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the future
life Posted 2008-03-01 21:11:26 by Jim Crawford
Charles Stross's recent blog post about an article in The Economist has me talking people's ears off about the technological Singularity again. This is, in part, because it provides me with another angle from which to approach the topic, for people who didn't understand the augmented and/or artificial intelligence approach. Viz:

Extrapolate the curve Stross describes. The current problem of the SF writer, that it's now hard to write plausible fiction set more than 15 years in the future, will soon be the problem of the venture capitalist, who will be unable to be able to effectively plan one year into the future. And soon after that, it will affect people trying to plan their day-to-day lives. Progress will just be happening too quickly.

People I've spoken to have argued that thinking about the Singularity as a tipping point doesn't really make sense, because it's been getting continuously harder to make good predictions about the future. In the past I didn't really have an answer for them, but I'd now argue that having difficulty making good plans for the weekend due to the rate of technological progress is a difference in kind.

Of course, what makes that scenario implausible is that like most things exhibiting exponential growth, human progress is limited; in this case, limited by the very cognitive ability we're using as a measuring stick -- how can you make improvements on something you don't comprehend? You probably wouldn't even be able to define “improvement.” I suppose that's where the augmented and/or artificial intelligence necessarily comes in. And that's where the caveat about the Singularity possibly not being particularly utopian comes in.

Those aren't really topics I feel like I can do justice right now, but here's some light reading on the subject if you're interested. Life is only the prologue to intelligence!

Me:“I'm going to go shopping. Frikkin' basic human needs. There'll be none of that shit after my consciousness is transferred over to Computronium.”
Danny:“I'm counting the days.”
Me:“Over 10,000 so far. If I hit 15,000 and I'm still flesh and blood, I'll be really disappointed.”
Danny:“Yeah really.”
[link to this] [See more on “life”]

Yada Yada...
Posted by Anonymous on 2008-03-01 21:33:36
Interesting. But if you cannot define the "progress" or "improvement" quality of a change, it suggests you cannot perceive it. If mankind is incapable of perceiving this quality of a change, it follows that it is not a valuable change. I would suggest that improvement and progress are self-centered terms that necessitate subjective definability. Perhaps, if you cannot define them, you should make up a new word for the quality of change that the singularity will bring about?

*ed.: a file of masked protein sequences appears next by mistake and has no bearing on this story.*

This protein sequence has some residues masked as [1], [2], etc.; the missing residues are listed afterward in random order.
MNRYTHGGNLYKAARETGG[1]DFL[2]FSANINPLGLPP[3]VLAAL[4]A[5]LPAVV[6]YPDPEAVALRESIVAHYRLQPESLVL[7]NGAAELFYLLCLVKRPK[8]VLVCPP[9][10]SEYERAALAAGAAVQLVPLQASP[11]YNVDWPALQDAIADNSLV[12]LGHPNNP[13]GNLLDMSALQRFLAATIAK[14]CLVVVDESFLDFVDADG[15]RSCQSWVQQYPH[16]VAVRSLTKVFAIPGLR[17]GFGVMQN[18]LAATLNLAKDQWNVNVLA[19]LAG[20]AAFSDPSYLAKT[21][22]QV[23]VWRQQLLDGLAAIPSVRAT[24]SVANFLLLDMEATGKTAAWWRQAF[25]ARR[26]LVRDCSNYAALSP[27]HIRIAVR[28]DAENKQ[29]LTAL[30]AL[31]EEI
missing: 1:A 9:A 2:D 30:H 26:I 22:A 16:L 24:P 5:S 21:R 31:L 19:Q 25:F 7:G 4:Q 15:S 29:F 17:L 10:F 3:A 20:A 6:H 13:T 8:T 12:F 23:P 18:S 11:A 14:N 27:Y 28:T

re: Yada Yada...
Posted by Jim Crawford on 2008-03-01 22:48:48
After Tim posted the comment above, we took it to IM:

Me: Maybe I should change my captcha text to "sentient."
Tim: Agree :)
Me: Would probably weed out the bad spellers, too.
Tim: Need to make it an image.
Me: Nah, it's been like this for about three years and I haven't gotten a single spam. Sometimes raising the bar a couple inches off the floor is good enough.

[Tim makes the post above]

Me: Right, I would address that point by turning to augmented intelligence.
Tim: The augmented intelligence would need to define it for us then. It could define it to be "smelling more like cheese" as being improvement
Me: That would be the artificial intelligence -- the augmented intelligence would be us.
Tim: I see. So we create the AI, it defines improvement, we augment to percieve it...
Me: Defining improvement as "constantly playing pranks on the puny hu-mans."
Tim: It does seem implausible I think.
Me: So pessimistic :)
Tim: I think humans can't truly benefit from an improvement they aren't able to perceive without help.
Me: Well, I fully intend to take all the help I can get.
Tim: It's like saying "This pizza contains an amazing chemical that makes it taste really good! But you can't taste it with your taste buds." So you invent a system for converting that taste into something you can percieve. But there's nothing to stop you from converting anything to taste really good.
Me: Well, I'm thinking more along the lines of intellectual growth -- basically, all the stuff that we can't currently conceive because of our puny hu-man brains.
Tim: Right. My point is more that you might as well make sitting around -- or working for our robotic overlords -- feel like improvement. Augmented intelligence should make us happy doing anything.